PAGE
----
The Values of Engineers and Managing Engineers
Peisonul value orientations of engineers employed in hightechnology industries are investigated. The importance placed on specific values by engineers and managing engineers are compared using the Rokeach Value Survey. Although there were significant differences between these two groups on both values involving desirable end states of existence (terminal values) and those referring to preferable modes of conduct (instrumental values), in general the value orientations were similar. Value orientations were found, however, to be related to levels of employee success. Engineers whose performance was above average reported significantly different value orientations from below-average success engineers. Despite overall similarity, personal values also demonstrated significant discriminative and predictive validity in distinguishing managing engineers from nonmanagement engineers. The results of the study are encouraging, and suggest that information about personal values might play some role in organizational decisions regarding job placement, promotion, formation of special groups, and in the design of employee motivation and incentive programs.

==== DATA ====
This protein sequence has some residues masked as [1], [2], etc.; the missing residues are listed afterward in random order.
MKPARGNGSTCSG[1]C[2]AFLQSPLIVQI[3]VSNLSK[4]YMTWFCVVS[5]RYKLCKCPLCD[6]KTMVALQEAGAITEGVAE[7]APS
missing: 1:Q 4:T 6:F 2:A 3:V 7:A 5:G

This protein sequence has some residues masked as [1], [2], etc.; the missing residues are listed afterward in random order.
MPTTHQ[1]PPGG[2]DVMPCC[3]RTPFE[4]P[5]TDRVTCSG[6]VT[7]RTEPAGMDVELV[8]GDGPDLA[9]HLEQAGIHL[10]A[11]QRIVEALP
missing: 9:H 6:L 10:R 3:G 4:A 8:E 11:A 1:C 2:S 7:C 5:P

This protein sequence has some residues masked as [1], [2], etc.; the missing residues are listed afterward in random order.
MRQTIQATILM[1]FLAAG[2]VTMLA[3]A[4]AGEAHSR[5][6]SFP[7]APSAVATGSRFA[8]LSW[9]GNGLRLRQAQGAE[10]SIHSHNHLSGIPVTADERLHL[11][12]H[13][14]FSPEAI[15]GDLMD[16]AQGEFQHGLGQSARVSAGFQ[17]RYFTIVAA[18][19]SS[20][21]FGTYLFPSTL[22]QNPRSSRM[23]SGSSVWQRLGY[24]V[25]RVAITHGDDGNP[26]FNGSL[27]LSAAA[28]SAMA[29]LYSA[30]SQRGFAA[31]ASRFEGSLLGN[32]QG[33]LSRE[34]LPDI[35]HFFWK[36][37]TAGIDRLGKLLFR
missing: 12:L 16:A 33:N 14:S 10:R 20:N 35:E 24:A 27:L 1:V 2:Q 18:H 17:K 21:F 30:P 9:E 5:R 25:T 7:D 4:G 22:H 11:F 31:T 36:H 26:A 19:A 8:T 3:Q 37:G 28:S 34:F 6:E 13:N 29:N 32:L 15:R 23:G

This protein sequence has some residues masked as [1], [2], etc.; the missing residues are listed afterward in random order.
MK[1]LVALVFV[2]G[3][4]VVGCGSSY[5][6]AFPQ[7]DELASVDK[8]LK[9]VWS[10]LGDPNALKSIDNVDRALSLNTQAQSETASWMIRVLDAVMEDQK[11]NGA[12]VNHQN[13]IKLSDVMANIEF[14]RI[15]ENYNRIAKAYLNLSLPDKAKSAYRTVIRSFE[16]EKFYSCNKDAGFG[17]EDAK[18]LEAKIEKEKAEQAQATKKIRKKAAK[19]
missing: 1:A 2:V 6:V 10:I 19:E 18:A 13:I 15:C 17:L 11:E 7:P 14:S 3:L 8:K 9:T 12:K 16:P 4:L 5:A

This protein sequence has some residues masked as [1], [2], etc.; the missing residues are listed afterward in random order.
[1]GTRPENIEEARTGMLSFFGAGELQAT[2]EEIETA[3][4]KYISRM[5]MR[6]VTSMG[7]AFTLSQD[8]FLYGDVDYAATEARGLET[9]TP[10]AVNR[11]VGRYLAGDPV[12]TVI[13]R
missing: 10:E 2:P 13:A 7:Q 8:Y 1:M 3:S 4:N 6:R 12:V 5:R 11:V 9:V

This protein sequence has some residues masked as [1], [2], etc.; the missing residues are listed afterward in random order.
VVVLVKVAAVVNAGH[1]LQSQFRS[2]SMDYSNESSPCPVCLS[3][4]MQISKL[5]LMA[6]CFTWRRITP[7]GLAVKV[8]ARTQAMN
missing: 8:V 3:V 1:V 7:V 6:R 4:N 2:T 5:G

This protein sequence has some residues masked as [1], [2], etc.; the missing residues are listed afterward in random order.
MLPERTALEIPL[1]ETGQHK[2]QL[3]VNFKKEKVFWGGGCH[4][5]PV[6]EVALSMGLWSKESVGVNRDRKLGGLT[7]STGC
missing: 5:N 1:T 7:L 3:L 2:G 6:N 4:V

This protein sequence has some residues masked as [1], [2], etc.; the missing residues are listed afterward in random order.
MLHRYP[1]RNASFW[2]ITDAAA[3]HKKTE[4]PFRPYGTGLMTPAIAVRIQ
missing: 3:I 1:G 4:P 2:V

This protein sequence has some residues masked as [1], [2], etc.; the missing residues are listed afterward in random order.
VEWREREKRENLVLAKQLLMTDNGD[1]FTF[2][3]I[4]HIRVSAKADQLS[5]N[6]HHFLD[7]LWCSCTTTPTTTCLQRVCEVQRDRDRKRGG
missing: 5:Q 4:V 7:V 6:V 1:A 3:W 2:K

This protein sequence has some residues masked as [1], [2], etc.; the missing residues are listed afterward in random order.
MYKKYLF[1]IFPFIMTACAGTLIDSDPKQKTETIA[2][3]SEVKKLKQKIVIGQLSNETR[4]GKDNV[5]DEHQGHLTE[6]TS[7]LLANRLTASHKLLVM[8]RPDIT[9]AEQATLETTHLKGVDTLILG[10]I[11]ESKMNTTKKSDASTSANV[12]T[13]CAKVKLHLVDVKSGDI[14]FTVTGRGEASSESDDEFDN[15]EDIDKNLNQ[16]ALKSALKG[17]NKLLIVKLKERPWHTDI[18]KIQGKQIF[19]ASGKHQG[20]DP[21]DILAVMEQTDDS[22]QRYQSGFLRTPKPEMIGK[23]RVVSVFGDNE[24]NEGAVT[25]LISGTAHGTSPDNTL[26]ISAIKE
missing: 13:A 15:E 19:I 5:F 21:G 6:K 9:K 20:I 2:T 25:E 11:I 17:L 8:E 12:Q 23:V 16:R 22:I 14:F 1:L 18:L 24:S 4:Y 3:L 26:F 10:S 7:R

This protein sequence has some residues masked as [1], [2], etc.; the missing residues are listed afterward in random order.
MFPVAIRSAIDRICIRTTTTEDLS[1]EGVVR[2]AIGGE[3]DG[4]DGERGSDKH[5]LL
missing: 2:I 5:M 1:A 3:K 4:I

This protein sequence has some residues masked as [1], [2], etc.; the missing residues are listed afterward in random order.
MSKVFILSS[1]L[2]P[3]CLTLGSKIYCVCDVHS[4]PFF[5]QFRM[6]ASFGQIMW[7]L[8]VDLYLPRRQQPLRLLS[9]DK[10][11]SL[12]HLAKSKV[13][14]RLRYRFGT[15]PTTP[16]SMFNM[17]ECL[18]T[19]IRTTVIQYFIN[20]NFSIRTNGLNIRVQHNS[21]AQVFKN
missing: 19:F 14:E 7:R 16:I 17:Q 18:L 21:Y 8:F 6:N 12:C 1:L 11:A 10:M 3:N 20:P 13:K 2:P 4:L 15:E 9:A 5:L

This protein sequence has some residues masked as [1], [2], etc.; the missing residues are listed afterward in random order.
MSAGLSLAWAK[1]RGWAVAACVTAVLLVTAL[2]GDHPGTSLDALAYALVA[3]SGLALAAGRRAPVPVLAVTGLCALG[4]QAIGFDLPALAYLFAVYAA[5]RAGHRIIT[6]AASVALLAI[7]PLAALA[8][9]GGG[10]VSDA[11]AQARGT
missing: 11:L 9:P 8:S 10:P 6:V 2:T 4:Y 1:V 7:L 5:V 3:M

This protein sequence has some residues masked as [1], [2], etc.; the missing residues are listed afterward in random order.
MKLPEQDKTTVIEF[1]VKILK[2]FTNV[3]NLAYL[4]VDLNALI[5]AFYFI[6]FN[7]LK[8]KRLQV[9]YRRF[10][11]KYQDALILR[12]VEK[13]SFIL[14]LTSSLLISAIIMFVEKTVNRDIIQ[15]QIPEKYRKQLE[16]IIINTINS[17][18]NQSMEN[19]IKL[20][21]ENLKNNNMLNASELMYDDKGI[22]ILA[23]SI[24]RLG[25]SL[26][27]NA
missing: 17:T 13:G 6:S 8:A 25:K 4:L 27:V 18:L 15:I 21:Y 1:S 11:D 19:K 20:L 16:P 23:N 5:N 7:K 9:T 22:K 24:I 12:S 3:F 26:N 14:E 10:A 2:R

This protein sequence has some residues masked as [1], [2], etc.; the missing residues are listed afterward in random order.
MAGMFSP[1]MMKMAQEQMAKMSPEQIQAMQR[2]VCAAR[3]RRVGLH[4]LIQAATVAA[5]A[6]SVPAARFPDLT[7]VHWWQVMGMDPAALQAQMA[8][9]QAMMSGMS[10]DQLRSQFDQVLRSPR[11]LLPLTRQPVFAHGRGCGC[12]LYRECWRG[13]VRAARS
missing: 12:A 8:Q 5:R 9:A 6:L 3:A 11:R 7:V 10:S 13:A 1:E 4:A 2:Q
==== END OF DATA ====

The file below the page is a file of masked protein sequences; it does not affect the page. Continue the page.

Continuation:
Munson, J. M., & Posner, B. Z. (1979). The values of engineers and managing engineers. IEEE Transactions on Engineering Management, EM-26(4), 94–100. http://doi.org/10.1109/TEM.1979.6447357